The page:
But now that you mention it, I wouldn’t mind turning one of my paintings into a stained glass window. 🙂
M: What are you working on now?
A: Well, I just finished working on a piece called “Blue Strum.” It is a commissioned piece that allowed me to re-create a broken acoustic guitar. But for the next month or so, I’ll be preparing my artwork to show at a local trade show. The majority of my energies will be funneled into getting everything ready for the show. I’ve already started working on a limited run of prints of previous pieces to sell, as well as a few new acrylic paintings. My hope is to sell some of my artwork and get a few more local commissions. That being said, I do accept international commissions as well and you can always see what I’m working on by visiting my blog.
M: What would you like people to take away after viewing your art (taking into consideration that the artist does not control what the view takes away)?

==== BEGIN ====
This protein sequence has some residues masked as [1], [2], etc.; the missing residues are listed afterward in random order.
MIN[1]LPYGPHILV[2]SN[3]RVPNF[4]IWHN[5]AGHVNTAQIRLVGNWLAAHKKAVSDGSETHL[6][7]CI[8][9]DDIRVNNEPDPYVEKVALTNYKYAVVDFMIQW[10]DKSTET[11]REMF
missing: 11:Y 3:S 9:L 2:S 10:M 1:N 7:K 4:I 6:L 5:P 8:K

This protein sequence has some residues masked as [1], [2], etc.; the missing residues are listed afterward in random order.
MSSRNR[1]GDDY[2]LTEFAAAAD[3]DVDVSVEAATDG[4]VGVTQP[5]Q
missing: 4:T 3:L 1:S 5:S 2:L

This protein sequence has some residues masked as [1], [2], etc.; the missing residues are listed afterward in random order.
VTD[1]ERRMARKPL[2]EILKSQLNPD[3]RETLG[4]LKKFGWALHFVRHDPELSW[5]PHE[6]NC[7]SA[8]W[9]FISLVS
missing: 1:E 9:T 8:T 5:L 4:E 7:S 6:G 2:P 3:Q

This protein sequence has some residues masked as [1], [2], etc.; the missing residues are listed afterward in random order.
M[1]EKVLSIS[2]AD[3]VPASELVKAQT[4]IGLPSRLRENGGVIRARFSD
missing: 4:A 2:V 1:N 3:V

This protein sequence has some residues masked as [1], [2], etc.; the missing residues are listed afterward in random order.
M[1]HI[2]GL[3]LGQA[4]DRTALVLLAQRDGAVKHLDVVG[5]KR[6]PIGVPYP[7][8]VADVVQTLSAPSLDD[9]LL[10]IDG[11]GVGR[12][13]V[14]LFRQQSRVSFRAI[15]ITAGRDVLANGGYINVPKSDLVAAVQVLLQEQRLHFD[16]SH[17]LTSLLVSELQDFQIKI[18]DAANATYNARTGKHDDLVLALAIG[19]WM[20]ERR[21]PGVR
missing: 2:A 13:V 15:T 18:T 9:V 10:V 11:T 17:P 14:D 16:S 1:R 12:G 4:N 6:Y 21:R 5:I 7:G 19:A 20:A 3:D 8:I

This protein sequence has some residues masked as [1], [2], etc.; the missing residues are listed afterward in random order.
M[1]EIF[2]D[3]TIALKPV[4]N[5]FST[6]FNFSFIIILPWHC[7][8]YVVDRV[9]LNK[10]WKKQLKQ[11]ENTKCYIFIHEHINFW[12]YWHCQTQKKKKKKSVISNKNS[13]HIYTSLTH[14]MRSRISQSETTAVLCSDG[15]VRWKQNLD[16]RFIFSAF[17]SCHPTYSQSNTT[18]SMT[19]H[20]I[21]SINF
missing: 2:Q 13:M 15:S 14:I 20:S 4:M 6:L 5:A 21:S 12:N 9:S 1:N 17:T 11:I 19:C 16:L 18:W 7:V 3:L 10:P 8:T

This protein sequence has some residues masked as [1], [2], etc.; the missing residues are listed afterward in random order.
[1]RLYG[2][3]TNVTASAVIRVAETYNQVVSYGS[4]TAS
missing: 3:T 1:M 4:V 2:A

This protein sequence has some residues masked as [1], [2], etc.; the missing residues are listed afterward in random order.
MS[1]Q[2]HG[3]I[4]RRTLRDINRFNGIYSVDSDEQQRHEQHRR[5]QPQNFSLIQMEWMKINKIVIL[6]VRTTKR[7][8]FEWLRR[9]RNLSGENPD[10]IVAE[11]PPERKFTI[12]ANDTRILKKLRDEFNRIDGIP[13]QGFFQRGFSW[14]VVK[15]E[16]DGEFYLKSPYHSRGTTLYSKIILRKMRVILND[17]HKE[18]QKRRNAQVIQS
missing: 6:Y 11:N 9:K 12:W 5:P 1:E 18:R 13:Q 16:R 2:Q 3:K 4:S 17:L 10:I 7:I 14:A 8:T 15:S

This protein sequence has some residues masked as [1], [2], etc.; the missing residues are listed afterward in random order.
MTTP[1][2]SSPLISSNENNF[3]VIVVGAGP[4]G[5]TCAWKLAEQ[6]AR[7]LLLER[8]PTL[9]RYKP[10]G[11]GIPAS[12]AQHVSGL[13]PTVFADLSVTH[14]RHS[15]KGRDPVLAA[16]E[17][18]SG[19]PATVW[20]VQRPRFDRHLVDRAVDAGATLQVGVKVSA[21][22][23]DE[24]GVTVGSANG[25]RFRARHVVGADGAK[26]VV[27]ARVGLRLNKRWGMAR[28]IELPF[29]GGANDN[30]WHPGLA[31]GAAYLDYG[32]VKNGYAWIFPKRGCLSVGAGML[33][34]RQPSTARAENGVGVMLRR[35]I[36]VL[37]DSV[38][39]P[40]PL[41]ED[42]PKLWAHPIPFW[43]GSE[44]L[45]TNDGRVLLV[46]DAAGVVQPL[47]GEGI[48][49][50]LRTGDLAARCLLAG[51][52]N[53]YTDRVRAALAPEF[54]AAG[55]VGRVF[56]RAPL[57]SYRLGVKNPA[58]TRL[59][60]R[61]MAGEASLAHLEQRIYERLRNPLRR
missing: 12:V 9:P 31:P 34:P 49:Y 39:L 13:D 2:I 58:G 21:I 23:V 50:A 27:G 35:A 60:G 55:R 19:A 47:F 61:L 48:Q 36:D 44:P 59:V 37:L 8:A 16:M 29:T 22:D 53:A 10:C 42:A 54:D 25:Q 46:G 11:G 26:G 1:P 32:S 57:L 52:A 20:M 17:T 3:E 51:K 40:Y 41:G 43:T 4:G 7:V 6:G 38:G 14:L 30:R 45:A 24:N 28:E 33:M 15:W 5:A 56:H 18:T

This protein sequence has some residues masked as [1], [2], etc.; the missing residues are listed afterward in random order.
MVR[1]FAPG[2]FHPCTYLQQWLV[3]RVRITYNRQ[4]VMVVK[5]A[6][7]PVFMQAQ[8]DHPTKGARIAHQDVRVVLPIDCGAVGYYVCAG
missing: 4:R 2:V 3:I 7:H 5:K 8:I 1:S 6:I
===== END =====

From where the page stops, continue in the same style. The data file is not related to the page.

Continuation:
A: I guess what I want people to take away after viewing my art is the knowledge that each painting has its own emotional narrative painted into it, an artistic photo album depicting different aspects of my life, if you will. By sharing those experiences through my art with others, I hope to reflect what makes me the woman, the artist and the human being that I am, if only on a minute level. I’ve always felt that pictures speak more than 10,000 words and my hope is that I, as the artist, and you, as the viewer, can connect on some level that transcends language by evoking similar shared emotions.
To see Amanda’s web site click here
The next event is “Shop in the Fort” which will be a trade show/shopping exhibit held at The Dow Centre in Fort Saskatchewan, Alberta on November 15th from 9am-4pm.
Since Amanda is new to the area, shethought it would give her a chance to meet the locals, so, stop in and say hi.
It’s free and open to the public so anyone who is in the neighborhood is welcome to drop in.
Amanda will also showcase her work for a month at the Dow Centre’s Gallery in February of 2010.
Anyone interested in commissioning artwork can contact Amanda via email at email@example.com.
She will accept commissions from and ship to anywhere in the world.